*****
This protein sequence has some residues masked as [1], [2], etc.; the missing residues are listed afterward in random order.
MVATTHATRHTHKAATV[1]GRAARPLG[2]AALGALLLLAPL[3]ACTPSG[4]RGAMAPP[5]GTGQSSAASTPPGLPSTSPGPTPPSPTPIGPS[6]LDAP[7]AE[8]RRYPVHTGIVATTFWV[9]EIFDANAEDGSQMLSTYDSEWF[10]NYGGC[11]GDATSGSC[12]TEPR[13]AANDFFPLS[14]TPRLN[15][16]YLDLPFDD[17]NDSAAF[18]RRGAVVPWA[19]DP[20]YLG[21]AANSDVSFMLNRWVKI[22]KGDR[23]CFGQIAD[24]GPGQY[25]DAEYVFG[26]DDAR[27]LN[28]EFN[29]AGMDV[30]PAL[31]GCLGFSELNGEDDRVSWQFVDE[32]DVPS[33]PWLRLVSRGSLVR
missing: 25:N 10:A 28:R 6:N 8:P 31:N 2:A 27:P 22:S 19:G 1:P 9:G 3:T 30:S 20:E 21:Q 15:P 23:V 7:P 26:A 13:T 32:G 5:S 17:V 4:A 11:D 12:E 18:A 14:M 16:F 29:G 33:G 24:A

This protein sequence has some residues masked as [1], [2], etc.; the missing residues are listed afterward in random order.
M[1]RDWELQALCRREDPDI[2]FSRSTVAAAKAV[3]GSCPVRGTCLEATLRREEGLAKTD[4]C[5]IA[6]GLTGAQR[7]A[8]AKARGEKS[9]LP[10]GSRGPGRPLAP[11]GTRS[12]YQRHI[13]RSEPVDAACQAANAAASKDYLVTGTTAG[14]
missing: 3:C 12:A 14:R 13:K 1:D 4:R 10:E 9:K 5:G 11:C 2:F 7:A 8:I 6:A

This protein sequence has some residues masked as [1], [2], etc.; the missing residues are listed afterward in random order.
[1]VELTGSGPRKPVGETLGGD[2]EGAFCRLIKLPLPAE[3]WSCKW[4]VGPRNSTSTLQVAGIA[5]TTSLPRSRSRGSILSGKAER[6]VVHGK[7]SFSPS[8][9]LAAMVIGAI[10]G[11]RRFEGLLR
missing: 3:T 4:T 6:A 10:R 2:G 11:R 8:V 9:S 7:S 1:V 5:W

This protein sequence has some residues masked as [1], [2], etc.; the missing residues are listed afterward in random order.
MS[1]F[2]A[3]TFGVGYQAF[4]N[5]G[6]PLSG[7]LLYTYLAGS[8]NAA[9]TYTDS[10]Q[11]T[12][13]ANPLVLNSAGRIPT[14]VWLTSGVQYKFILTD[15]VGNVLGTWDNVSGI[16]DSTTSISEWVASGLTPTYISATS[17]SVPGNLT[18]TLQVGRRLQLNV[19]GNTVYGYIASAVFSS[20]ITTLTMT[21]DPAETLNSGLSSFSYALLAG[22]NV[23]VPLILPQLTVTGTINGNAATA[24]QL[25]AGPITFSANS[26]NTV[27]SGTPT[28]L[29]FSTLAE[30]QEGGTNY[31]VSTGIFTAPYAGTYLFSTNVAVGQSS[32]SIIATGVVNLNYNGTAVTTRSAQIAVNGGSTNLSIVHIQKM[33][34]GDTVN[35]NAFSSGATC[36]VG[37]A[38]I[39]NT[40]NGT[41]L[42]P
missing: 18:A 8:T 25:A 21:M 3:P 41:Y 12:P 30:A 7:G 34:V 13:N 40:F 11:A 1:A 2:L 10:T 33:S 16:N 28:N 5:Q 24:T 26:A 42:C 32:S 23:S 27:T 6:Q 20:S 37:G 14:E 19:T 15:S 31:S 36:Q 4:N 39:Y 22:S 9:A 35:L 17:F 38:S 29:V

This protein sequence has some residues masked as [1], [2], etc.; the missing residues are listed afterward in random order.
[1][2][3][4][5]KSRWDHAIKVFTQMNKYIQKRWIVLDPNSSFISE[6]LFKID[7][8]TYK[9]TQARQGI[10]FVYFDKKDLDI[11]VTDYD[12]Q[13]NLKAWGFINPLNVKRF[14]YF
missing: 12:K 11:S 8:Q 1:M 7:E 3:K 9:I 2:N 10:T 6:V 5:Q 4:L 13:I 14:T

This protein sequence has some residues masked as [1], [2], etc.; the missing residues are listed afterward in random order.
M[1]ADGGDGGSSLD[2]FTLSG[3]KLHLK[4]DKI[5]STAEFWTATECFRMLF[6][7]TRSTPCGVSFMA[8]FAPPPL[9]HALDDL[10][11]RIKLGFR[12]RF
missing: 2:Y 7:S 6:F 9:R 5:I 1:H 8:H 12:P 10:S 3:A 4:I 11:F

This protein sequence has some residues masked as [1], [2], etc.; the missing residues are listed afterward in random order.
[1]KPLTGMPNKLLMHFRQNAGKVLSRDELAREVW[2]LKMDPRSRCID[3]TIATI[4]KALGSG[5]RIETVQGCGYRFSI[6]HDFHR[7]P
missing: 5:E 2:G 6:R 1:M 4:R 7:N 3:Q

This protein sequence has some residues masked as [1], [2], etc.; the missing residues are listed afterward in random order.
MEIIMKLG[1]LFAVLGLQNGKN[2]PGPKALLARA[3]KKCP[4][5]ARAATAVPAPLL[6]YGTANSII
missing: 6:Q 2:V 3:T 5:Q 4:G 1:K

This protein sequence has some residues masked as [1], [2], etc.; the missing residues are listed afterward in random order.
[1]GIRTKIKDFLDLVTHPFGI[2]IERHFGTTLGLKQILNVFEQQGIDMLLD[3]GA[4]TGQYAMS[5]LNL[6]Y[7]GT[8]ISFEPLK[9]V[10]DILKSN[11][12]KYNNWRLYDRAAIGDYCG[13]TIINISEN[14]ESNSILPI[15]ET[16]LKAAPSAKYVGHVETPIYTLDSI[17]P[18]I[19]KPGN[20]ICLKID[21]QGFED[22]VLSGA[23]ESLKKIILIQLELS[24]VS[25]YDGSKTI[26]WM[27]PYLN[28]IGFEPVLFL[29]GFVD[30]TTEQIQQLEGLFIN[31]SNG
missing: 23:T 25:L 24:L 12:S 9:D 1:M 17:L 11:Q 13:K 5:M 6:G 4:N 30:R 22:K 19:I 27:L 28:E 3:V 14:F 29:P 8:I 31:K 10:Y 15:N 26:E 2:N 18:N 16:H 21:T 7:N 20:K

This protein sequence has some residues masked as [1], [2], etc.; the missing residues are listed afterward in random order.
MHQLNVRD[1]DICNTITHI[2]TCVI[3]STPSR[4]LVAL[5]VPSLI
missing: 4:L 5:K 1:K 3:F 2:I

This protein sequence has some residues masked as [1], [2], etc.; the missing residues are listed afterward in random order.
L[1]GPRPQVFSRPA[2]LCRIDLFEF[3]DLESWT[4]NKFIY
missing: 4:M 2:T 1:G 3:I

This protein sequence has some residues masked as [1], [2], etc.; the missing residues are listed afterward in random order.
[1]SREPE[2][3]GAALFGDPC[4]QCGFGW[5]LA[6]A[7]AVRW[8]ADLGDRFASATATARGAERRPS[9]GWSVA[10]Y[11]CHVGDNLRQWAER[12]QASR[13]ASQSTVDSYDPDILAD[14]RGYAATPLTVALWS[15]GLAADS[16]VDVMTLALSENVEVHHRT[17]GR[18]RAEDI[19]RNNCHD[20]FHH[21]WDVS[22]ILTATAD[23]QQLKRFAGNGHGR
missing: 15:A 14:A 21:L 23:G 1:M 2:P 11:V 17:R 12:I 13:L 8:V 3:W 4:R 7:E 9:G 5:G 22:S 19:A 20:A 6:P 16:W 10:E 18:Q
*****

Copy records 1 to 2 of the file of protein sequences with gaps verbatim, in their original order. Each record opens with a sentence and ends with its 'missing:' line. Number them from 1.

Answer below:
This protein sequence has some residues masked as [1], [2], etc.; the missing residues are listed afterward in random order.
MVATTHATRHTHKAATV[1]GRAARPLG[2]AALGALLLLAPL[3]ACTPSG[4]RGAMAPP[5]GTGQSSAASTPPGLPSTSPGPTPPSPTPIGPS[6]LDAP[7]AE[8]RRYPVHTGIVATTFWV[9]EIFDANAEDGSQMLSTYDSEWF[10]NYGGC[11]GDATSGSC[12]TEPR[13]AANDFFPLS[14]TPRLN[15][16]YLDLPFDD[17]NDSAAF[18]RRGAVVPWA[19]DP[20]YLG[21]AANSDVSFMLNRWVKI[22]KGDR[23]CFGQIAD[24]GPGQY[25]DAEYVFG[26]DDAR[27]LN[28]EFN[29]AGMDV[30]PAL[31]GCLGFSELNGEDDRVSWQFVDE[32]DVPS[33]PWLRLVSRGSLVR
missing: 25:N 10:A 28:R 6:N 8:P 31:N 2:A 27:P 22:S 19:G 1:P 9:G 3:T 30:S 20:E 21:Q 15:P 23:V 7:P 26:A 13:T 32:G 5:S 17:V 4:A 11:D 12:E 18:A 14:M 16:F 29:G 33:G 24:A

This protein sequence has some residues masked as [1], [2], etc.; the missing residues are listed afterward in random order.
M[1]RDWELQALCRREDPDI[2]FSRSTVAAAKAV[3]GSCPVRGTCLEATLRREEGLAKTD[4]C[5]IA[6]GLTGAQR[7]A[8]AKARGEKS[9]LP[10]GSRGPGRPLAP[11]GTRS[12]YQRHI[13]RSEPVDAACQAANAAASKDYLVTGTTAG[14]
missing: 3:C 12:A 14:R 13:K 1:D 4:R 10:E 9:K 5:G 11:C 2:F 7:A 8:I 6:A